Years two and three were designed to build on this foundation by moving residents from raised awareness to ‘interest’ in cycling and walking and ‘desire’ to trial alternative modes and ultimately change their travel behaviour. Integrated and planned activities and events would consolidate the progress made in year one by using a simple and achievable call-to-action and marketing specific services, such as cyclist training and car clubs.

business travel network

Stages of Change model

The development of the STS programme was underpinned by the application of behavioural change models and theories often used in the health sector for smoking or weight loss, for example. Based on the Stages of Change model, the programme of transport interventions was planned to move the target population of Sutton through five stages of change to achieve a sustained shift to reduce car use.

The Stages of Change model was considered in conjunction with the segmentation work. The model provided an explanation of where a person might be in their change process, whilst the segment into which he/she fell offered an indication of the sorts of intervention that might be appropriate:

  1.  Pre-contemplation – Advertising, website, branding
  2. Contemplation – Roadshow, events
  3. Preparation – Website, travel planning (workplace, school, personal)
  4. Action – Events, travel planning (workplace, school, personal)
  5. Maintenance – Direct marketing, advertising, travel planning (workplace, school)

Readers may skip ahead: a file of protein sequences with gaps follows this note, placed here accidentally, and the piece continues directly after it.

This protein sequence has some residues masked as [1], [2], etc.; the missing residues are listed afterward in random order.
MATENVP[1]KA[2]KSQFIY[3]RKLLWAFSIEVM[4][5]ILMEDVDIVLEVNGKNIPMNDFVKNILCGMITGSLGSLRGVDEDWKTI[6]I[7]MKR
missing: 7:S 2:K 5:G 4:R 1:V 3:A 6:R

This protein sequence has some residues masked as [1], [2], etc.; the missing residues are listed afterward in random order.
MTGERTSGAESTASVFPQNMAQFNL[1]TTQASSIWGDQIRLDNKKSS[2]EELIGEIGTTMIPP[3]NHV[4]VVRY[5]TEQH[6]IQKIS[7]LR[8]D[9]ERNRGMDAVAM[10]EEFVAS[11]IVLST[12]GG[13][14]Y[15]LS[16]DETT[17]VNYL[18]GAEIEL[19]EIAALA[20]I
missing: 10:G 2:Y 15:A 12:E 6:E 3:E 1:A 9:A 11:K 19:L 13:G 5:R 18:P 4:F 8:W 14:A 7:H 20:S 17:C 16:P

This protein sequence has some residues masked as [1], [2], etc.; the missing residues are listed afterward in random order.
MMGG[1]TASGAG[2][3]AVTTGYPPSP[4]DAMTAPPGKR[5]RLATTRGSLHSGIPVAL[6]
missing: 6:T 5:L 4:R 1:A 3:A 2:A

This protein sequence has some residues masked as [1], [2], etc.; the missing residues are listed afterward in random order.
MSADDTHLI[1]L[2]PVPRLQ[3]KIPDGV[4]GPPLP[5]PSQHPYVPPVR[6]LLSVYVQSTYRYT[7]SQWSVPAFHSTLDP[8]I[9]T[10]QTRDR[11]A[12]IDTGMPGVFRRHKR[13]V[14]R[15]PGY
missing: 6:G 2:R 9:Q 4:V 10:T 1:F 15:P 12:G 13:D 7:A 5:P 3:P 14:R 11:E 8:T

Certain measures were relevant to more than one of the stages and this reflected their flexibility and longevity. Personal travel planning, for example, was particularly helpful to those preparing to take action, because it provided them with tools (like information and incentives) to overcome barriers to travelling differently. It was equally relevant to those in the action phase, because it provided the encouragement and feedback that ensured the individual ‘stuck with it’ during the transitional period. A school or work travel plan, meanwhile, was intended to last indefinitely (and be regularly updated), so its impact stretched into the maintenance stage, in which people needed support in sustaining their new habits.



Smarter Travel Sutton was launched in September 2006. The STS team had set a number of key performance indicators (KPIs) and targets for all elements of the programme. These were continually monitored throughout the three years to ensure the programme was on track and lessons were captured and fed back to adapt elements where necessary.